Another thing to keep in mind is that Central Florida is the
    lightning capital of the United States. Its quite common for a storm to
    have over 3000 recorded strikes, per hour. Systems that are adequate in
    safer areas just aren't good enough in a place like this. I have had
    battery powered equipment explode from the EMP when a bolt hit the
    marsh, 25 feet behind my shop. I had the CRT video dries blown on a VGA
    monitor that was not only disconnected, but the video cable was wrapped
    around the base of the monitor. I was resetting my computer desk, and
    had just disconnected it when the storm hit. Hours later, after the
    electricity came back on I had no monitor, or mouse.

    --
    Service to my country? Been there, Done that, and I've got my DD214 to
    prove it.
    Member of DAV #85.

    Michael A. Terrell
    Central Florida
     
  20. w_tom

    w_tom Guest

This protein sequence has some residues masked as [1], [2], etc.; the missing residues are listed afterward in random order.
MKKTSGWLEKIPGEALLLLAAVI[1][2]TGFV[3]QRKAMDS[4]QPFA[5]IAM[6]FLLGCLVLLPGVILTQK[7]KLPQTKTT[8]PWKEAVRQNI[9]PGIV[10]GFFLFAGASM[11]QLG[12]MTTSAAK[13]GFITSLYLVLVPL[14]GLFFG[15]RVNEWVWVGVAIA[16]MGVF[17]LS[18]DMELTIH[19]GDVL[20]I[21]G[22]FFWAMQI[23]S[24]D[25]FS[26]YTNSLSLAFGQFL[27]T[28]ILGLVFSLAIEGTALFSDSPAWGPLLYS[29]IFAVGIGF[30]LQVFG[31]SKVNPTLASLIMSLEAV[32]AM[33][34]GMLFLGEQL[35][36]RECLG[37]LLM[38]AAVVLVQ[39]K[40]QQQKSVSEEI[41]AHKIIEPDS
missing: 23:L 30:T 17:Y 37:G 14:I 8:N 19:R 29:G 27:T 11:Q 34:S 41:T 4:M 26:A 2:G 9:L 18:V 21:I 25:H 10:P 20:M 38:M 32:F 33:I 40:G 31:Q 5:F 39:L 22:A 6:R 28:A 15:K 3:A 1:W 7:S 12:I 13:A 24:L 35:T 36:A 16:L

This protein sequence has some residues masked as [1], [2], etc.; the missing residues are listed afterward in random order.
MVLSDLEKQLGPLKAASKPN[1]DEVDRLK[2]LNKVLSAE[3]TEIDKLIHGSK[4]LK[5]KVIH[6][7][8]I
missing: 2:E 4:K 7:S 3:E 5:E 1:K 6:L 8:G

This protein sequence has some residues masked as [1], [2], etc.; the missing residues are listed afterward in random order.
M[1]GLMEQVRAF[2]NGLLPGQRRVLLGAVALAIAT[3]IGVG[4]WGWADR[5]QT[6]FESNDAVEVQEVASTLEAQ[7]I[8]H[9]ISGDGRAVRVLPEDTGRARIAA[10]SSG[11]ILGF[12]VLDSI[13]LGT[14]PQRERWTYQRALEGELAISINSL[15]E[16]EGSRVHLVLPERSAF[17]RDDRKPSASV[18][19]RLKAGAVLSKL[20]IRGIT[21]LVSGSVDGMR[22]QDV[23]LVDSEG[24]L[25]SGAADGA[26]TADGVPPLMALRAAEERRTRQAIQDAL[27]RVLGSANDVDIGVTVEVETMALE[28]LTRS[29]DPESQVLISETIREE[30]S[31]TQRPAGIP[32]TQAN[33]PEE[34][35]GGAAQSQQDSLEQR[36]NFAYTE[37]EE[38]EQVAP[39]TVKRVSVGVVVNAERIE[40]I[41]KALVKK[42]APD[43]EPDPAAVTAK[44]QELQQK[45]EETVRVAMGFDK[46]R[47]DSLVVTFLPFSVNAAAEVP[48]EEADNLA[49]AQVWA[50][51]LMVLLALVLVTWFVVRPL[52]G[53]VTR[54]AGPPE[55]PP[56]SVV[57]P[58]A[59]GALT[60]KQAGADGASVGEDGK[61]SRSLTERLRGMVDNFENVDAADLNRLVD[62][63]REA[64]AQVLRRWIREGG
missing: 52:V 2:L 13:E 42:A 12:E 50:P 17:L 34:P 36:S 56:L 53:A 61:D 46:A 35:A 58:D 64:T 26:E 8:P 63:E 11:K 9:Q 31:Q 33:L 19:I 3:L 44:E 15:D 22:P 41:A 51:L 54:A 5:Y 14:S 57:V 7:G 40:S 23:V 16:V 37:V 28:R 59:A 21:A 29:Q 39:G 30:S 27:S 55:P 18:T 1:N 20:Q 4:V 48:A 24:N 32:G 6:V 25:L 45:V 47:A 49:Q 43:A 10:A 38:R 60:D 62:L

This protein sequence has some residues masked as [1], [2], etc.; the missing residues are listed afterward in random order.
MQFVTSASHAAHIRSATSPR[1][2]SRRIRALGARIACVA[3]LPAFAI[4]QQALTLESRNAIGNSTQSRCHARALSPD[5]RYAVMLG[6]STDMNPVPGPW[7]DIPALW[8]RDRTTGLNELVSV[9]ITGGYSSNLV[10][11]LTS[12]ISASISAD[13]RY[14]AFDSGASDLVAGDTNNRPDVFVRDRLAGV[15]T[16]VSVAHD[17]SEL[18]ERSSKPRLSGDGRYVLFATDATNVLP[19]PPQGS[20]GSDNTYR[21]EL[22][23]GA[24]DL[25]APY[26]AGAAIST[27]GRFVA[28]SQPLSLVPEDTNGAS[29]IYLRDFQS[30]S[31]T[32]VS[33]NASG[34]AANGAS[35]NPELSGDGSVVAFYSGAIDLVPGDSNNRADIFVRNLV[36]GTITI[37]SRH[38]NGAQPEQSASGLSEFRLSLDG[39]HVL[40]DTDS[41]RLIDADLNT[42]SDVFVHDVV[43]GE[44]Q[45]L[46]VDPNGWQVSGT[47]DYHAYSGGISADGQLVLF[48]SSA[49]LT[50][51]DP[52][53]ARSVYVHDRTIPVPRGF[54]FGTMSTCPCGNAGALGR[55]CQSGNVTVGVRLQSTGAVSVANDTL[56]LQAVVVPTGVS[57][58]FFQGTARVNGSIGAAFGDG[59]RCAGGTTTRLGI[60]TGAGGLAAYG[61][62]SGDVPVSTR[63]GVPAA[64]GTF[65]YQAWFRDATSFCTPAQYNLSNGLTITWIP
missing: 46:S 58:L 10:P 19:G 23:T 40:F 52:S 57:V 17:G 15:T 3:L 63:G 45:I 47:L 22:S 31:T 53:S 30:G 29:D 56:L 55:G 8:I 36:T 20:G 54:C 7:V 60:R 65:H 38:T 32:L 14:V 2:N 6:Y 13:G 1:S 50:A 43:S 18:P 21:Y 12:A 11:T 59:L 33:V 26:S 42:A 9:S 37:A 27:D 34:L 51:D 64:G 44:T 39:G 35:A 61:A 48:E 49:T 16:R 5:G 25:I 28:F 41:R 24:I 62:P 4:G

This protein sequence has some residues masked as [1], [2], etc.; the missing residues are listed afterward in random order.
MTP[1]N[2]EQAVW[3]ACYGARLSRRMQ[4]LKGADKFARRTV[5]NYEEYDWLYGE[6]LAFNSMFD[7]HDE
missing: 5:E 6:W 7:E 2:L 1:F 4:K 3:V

Any protector that does not make a short connection to earth ground
    does what? Earthing that surge destructively elsewhere such as
    through the adjacent appliance. Any protection that works at the
    appliance is already inside the appliance. New standards mean that
    signal lines must withstand even 15,000 volts without damage. Yes
    that few volt signal line must also not be damaged by 2,000 and 15,000
    volts

    So we earth that surge before it even enters the building - does not
    get near to signal lines.

    Did damage exist? That says little about the protector and says
    nothing about a plug-in protector. That damage says a surge was
    permitted inside the building to maybe overwhelm protection inside
    signal lines.

    How does the telephone company with signal lines everywhere inside